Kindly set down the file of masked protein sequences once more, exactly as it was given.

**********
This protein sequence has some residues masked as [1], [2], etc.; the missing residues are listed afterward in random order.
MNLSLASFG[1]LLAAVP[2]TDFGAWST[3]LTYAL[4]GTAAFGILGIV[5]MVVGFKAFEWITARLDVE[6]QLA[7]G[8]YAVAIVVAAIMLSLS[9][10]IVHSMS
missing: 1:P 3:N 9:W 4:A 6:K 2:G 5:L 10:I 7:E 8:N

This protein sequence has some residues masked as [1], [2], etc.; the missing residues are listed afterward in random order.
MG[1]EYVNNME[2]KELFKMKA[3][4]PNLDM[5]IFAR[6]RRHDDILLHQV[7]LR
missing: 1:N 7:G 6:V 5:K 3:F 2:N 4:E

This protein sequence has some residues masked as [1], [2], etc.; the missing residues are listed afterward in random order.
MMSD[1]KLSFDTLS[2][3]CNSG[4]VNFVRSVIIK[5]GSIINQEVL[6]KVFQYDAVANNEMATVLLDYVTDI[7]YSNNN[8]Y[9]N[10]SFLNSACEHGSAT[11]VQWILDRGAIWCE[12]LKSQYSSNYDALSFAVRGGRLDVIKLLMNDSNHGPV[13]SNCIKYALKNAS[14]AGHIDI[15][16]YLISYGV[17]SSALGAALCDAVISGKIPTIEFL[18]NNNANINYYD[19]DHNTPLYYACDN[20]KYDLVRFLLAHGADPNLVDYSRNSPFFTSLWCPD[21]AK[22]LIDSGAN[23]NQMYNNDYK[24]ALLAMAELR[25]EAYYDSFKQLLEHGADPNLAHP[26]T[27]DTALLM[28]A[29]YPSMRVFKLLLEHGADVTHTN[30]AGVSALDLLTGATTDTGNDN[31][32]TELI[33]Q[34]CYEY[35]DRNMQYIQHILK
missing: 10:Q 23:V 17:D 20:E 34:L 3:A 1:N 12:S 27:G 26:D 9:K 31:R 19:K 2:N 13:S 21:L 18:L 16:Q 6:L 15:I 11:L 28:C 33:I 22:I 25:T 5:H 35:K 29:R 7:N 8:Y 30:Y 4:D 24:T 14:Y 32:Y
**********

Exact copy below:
This protein sequence has some residues masked as [1], [2], etc.; the missing residues are listed afterward in random order.
MNLSLASFG[1]LLAAVP[2]TDFGAWST[3]LTYAL[4]GTAAFGILGIV[5]MVVGFKAFEWITARLDVE[6]QLA[7]G[8]YAVAIVVAAIMLSLS[9][10]IVHSMS
missing: 1:P 3:N 9:W 4:A 6:K 2:G 5:L 10:I 7:E 8:N

This protein sequence has some residues masked as [1], [2], etc.; the missing residues are listed afterward in random order.
MG[1]EYVNNME[2]KELFKMKA[3][4]PNLDM[5]IFAR[6]RRHDDILLHQV[7]LR
missing: 1:N 7:G 6:V 5:K 3:F 2:N 4:E

This protein sequence has some residues masked as [1], [2], etc.; the missing residues are listed afterward in random order.
MMSD[1]KLSFDTLS[2][3]CNSG[4]VNFVRSVIIK[5]GSIINQEVL[6]KVFQYDAVANNEMATVLLDYVTDI[7]YSNNN[8]Y[9]N[10]SFLNSACEHGSAT[11]VQWILDRGAIWCE[12]LKSQYSSNYDALSFAVRGGRLDVIKLLMNDSNHGPV[13]SNCIKYALKNAS[14]AGHIDI[15][16]YLISYGV[17]SSALGAALCDAVISGKIPTIEFL[18]NNNANINYYD[19]DHNTPLYYACDN[20]KYDLVRFLLAHGADPNLVDYSRNSPFFTSLWCPD[21]AK[22]LIDSGAN[23]NQMYNNDYK[24]ALLAMAELR[25]EAYYDSFKQLLEHGADPNLAHP[26]T[27]DTALLM[28]A[29]YPSMRVFKLLLEHGADVTHTN[30]AGVSALDLLTGATTDTGNDN[31][32]TELI[33]Q[34]CYEY[35]DRNMQYIQHILK
missing: 10:Q 23:V 17:D 20:E 34:L 3:A 1:N 12:S 27:G 26:D 9:K 31:R 19:K 2:N 13:S 21:L 18:L 16:Q 6:L 15:I 11:L 28:C 33:I 22:I 25:T 5:H 35:K 29:R 7:N 8:Y 30:Y 4:D 24:T 14:Y 32:Y